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Racial and Ethnic Disparities in Mode of Anesthesia for Cesarean Delivery

Butwick, A.J. MBBS, FRCA, MS; Blumenfeld, Y.J. MD; Brookfield, K.F. MD, PhD, MPH; Nelson, L.M. PhD, MS; Weiniger, C.F. MBCHB

doi: 10.1097/01.aoa.0000489451.59629.b6
Epidemiologic Reports, Surveys

(Anesth Analg. 2016;122:472–479)

Neuraxial anesthesia is usually the preferred anesthetic mode for cesarean delivery (CD). However, for African American women undergoing CD, the odds of general anesthesia use are 1.5-fold higher than for whites. The authors of the present study thus investigated whether racial/ethnic disparities exist for mode of anesthesia (general vs. neuraxial, which includes spinal, epidural, or combined spinal-epidural anesthesia) among women undergoing CD. The authors also evaluated whether or not these associations are influenced by demographic and maternal factors, obstetric morbidities, and indications for CD.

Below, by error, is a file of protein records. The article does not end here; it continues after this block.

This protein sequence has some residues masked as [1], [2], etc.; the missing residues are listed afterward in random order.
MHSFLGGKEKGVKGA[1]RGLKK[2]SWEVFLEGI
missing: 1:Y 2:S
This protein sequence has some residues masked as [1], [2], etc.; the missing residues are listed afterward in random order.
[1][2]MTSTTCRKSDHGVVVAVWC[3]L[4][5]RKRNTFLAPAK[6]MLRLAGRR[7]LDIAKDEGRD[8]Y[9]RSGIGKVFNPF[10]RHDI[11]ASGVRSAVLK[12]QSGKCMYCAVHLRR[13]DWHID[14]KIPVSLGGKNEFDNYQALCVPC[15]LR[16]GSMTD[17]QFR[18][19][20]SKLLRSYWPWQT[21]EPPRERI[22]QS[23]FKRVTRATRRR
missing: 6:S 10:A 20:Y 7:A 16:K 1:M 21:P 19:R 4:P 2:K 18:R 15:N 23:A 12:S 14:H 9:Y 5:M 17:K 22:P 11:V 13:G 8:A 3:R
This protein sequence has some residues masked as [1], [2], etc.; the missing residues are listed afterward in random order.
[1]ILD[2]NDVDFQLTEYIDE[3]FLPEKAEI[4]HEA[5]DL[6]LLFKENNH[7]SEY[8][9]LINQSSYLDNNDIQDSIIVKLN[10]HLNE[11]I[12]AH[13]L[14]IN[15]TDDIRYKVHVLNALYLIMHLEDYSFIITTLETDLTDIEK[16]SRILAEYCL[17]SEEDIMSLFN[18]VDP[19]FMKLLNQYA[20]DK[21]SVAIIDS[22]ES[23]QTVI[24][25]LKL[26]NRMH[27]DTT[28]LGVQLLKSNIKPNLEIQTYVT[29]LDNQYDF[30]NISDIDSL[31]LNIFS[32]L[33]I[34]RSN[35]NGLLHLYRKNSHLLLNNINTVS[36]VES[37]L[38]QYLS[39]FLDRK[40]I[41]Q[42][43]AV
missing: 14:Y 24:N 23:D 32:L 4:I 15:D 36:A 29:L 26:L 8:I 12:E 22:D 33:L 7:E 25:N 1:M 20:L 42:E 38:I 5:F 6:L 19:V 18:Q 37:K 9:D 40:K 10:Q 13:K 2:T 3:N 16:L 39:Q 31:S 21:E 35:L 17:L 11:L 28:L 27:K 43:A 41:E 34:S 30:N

Department of Anesthesia, Stanford University School of Medicine, Stanford, CA

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